Through various quirks in the universe, I ended up taking my mom to see Robert Plant and Alison Krauss perform Sunday night at the Palace Theatre in Louisville.
Mom has a vague recollection of this Led Zeppelin band Plant used to sing with, knowing mostly that they played a large collection of loud songs in the 1970s. She’s pretty sure Dad listened to them, although she said she can’t fully remember. The only thing she’s certain he listened to back then is an eight-track of Three Dog Night she bought for him as a gift, and that’s about as far away from Led Zeppelin as music can possibly get.
Alison Krauss, though, is a more familiar name for my mom, both because a) Krauss’ music is a little bit closer to her stylistic tastes; and b) Krauss is friends and sometimes musical partners with one of mom’s friends, the Grammy-nominated Rick Wasson.
As we began the trip northwest, I thought I’d share some music with Mom, helping expand her horizons a bit. I’ve recently helped her develop a fondness for Bruce Springsteen’s music (and to be fair, she knew he was and liked some of his songs before I made the musical introductions). At age 57, my mom is a fairly hip woman (and I realize that has nothing to do with liking Springsteen, although I like to believe that’s what makes me cool), and this trip would be a perfect time to play a few selections of my iPod.
Mom is an exceptionally devout Christian woman, and she’s pretty old-school with it, too. She can be fairly tolerant of some foul language being dropped here and there — hell, she’s been known to utter “damn” or “sht” (the “i” is left out in her version) every now and then – but she doesn’t go out of her way to hear things featuring swear words.
So, combining my interest in Mom’s Musical Horizons Project and Mom’s Religious Background, I decided to finally fulfill a long-standing desire of mine: I had her listen to Kanye West’s “Jesus Walks.”
Look, I know the song isn’t “gospel” per se, but I find it to be deeply meaningful in the world of pop music, as Kanye, who at the time wasn’t really a big deal at all, boldly professed his love and need for God’s guidance in times of need. In a career that has since been made of bold moves, this initial move might have been his boldest and most brilliant.
I warned Mom that it contains a few swears, but I asked her to listen to the lyrics and really try to get the message that Kanye is driving home.
For three minutes, we rolled up Interstate 64 to the deep bass chorus of “bomp bomp bomp ba da bomp bomp bomp,” and when it was over, she offered this review: “I don’t know if that’s good or bad.”
How do you mean?
“I can’t tell if he’s being serious or sacrilegious.”
I explained that I think Kanye is being completely sincere, which soothed Mom’s worries a bit. She admitted that she couldn’t really make out too much of it, but now that she knows he’s loving the Lord, she’s cool with Kanye.
Mom then tells me that although she enjoyed the song, she just doesn’t understand some of today’s music because there’s just so much noise and yelling and screaming. This became the perfect segue to play her some samples of bands I’ll be seeing at Lollapalooza 2008.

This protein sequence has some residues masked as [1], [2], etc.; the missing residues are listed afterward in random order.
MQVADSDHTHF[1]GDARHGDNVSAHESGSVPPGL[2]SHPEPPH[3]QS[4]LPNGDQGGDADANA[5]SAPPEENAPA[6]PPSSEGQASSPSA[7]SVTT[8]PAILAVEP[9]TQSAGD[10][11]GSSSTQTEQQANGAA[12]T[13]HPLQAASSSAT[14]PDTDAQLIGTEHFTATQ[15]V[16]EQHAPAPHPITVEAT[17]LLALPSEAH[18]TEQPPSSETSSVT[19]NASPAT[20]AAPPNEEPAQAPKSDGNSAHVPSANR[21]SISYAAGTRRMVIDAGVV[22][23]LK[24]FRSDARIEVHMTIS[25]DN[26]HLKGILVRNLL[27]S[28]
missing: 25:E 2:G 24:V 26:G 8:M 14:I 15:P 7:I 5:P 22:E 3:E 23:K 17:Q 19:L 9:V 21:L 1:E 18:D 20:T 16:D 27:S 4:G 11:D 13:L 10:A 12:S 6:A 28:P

Here are the bands, followed by her comments afterward:
“Bulls on Parade” by Rage Against the Machine: “I can’t hear any words. Only pounding.”
“Fake Plastic Trees” by Radiohead: “That’s better. There’s not so much of the pounding.”
“Sky Blue Sky” by Wilco: “Now this I like.”
Hey, as long as she’s cool with Wilco and Kanye, that works for me.
And I’ll give her credit: she seemed to enjoy Robert Plant’s voice. I explained to her that he was one of the biggest names in rock history, and I’m pretty sure she clapped along to the beat a few times. Granted, she was much more impressed with Alison Krauss, but there’s no shame in that.
(A quick concert aside: I realize now where I got my smart-ass nature. I like to think my mom is a quiet, polite woman, but she fired off some one-liners throughout the night that had me cracking up. There was this Incredible Hulk-size dude sitting two rows in front of us, and his arms must have been 20 inches around. We noticed this primarily because he came to the show wearing his “Louisville Fight Club” shirt with the sleeves cut out, but to be fair, he probably couldn’t squeeze his arms through such tiny arm holes. “Look at that guy,” Mom said. “His arms are big.” At that exact moment, an unfortunately shaped woman walked by in a sleeveless dress, prompting Mom to elbow me. “Her arms are big, too,” she said.)
At the concert’s end, I received a text message from a friend alerting me to the fact that John Mellencamp and his family were sitting in front of her. I shared this with Mom.
“Who’s John Mellencamp?”
“‘Small Town.’ ‘Jack and Diane.’”
She shook her head.
I will forever get great amusement out of knowing my mom, God love her, was familiar with the works of Kanye West, Radiohead and Rage Against the Machine before knowing a song by John Mellencamp.
And that, friends, is yet another reason I love music.
And my mom.